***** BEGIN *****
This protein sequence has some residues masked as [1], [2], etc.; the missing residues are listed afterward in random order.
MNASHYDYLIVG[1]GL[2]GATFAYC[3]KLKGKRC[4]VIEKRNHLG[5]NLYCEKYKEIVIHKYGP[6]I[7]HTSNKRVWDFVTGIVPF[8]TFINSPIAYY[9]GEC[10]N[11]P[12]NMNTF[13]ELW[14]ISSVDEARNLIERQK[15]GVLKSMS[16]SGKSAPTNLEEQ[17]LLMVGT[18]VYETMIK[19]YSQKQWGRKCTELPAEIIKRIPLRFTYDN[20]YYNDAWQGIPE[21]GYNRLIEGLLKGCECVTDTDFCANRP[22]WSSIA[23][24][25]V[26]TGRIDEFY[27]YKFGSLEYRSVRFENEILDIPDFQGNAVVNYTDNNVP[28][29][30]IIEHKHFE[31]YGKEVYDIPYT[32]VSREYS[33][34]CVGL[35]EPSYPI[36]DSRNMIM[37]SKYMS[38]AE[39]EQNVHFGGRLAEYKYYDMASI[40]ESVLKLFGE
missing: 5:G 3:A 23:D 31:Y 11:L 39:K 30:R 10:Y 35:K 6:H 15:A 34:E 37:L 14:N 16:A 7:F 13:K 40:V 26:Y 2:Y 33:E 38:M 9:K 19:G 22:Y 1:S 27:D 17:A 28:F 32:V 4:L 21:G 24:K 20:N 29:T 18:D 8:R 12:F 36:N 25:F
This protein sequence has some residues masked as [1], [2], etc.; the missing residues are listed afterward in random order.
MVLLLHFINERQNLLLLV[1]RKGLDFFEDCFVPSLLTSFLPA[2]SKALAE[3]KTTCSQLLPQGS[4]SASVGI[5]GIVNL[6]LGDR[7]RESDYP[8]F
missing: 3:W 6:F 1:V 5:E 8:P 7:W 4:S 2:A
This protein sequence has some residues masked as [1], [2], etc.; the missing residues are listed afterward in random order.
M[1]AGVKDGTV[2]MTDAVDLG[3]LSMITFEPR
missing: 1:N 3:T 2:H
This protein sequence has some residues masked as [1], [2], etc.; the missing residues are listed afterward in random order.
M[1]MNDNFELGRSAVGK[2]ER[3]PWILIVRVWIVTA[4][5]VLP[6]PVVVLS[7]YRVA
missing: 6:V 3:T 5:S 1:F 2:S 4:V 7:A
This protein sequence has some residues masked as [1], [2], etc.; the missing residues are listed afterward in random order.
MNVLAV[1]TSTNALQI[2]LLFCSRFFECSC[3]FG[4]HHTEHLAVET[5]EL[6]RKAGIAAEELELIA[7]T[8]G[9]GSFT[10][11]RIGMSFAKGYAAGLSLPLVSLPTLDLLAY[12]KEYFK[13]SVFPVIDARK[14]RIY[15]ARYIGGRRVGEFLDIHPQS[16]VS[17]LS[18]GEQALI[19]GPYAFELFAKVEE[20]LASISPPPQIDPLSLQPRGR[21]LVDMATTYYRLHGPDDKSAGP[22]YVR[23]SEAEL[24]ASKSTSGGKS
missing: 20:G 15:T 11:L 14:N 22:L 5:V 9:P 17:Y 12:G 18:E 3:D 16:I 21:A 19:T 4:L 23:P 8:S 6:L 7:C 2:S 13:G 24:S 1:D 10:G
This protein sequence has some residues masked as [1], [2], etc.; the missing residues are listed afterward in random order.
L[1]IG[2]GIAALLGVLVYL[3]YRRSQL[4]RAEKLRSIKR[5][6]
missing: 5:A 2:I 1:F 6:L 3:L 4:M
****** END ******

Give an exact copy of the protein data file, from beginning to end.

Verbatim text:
This protein sequence has some residues masked as [1], [2], etc.; the missing residues are listed afterward in random order.
MNASHYDYLIVG[1]GL[2]GATFAYC[3]KLKGKRC[4]VIEKRNHLG[5]NLYCEKYKEIVIHKYGP[6]I[7]HTSNKRVWDFVTGIVPF[8]TFINSPIAYY[9]GEC[10]N[11]P[12]NMNTF[13]ELW[14]ISSVDEARNLIERQK[15]GVLKSMS[16]SGKSAPTNLEEQ[17]LLMVGT[18]VYETMIK[19]YSQKQWGRKCTELPAEIIKRIPLRFTYDN[20]YYNDAWQGIPE[21]GYNRLIEGLLKGCECVTDTDFCANRP[22]WSSIA[23][24][25]V[26]TGRIDEFY[27]YKFGSLEYRSVRFENEILDIPDFQGNAVVNYTDNNVP[28][29][30]IIEHKHFE[31]YGKEVYDIPYT[32]VSREYS[33][34]CVGL[35]EPSYPI[36]DSRNMIM[37]SKYMS[38]AE[39]EQNVHFGGRLAEYKYYDMASI[40]ESVLKLFGE
missing: 5:G 3:A 23:D 31:Y 11:L 39:K 30:R 10:Y 35:K 6:H 15:A 34:E 37:L 14:N 16:A 7:F 13:K 40:V 26:Y 2:Y 33:E 38:M 9:K 19:G 22:Y 1:S 27:D 17:A 28:F 32:V 4:L 21:G 24:K 20:N 29:T 18:D 8:R 12:F 36:N 25:F
This protein sequence has some residues masked as [1], [2], etc.; the missing residues are listed afterward in random order.
MVLLLHFINERQNLLLLV[1]RKGLDFFEDCFVPSLLTSFLPA[2]SKALAE[3]KTTCSQLLPQGS[4]SASVGI[5]GIVNL[6]LGDR[7]RESDYP[8]F
missing: 3:W 6:F 1:V 5:E 8:P 7:W 4:S 2:A
This protein sequence has some residues masked as [1], [2], etc.; the missing residues are listed afterward in random order.
M[1]AGVKDGTV[2]MTDAVDLG[3]LSMITFEPR
missing: 1:N 3:T 2:H
This protein sequence has some residues masked as [1], [2], etc.; the missing residues are listed afterward in random order.
M[1]MNDNFELGRSAVGK[2]ER[3]PWILIVRVWIVTA[4][5]VLP[6]PVVVLS[7]YRVA
missing: 6:V 3:T 5:S 1:F 2:S 4:V 7:A
This protein sequence has some residues masked as [1], [2], etc.; the missing residues are listed afterward in random order.
MNVLAV[1]TSTNALQI[2]LLFCSRFFECSC[3]FG[4]HHTEHLAVET[5]EL[6]RKAGIAAEELELIA[7]T[8]G[9]GSFT[10][11]RIGMSFAKGYAAGLSLPLVSLPTLDLLAY[12]KEYFK[13]SVFPVIDARK[14]RIY[15]ARYIGGRRVGEFLDIHPQS[16]VS[17]LS[18]GEQALI[19]GPYAFELFAKVEE[20]LASISPPPQIDPLSLQPRGR[21]LVDMATTYYRLHGPDDKSAGP[22]YVR[23]SEAEL[24]ASKSTSGGKS
missing: 20:G 15:T 11:L 14:N 22:L 5:V 9:P 17:Y 12:G 18:E 3:D 16:I 21:A 19:T 4:L 23:P 8:S 6:L 7:C 2:S 13:G 24:S 1:D 10:G
This protein sequence has some residues masked as [1], [2], etc.; the missing residues are listed afterward in random order.
L[1]IG[2]GIAALLGVLVYL[3]YRRSQL[4]RAEKLRSIKR[5][6]
missing: 5:A 2:I 1:F 6:L 3:L 4:M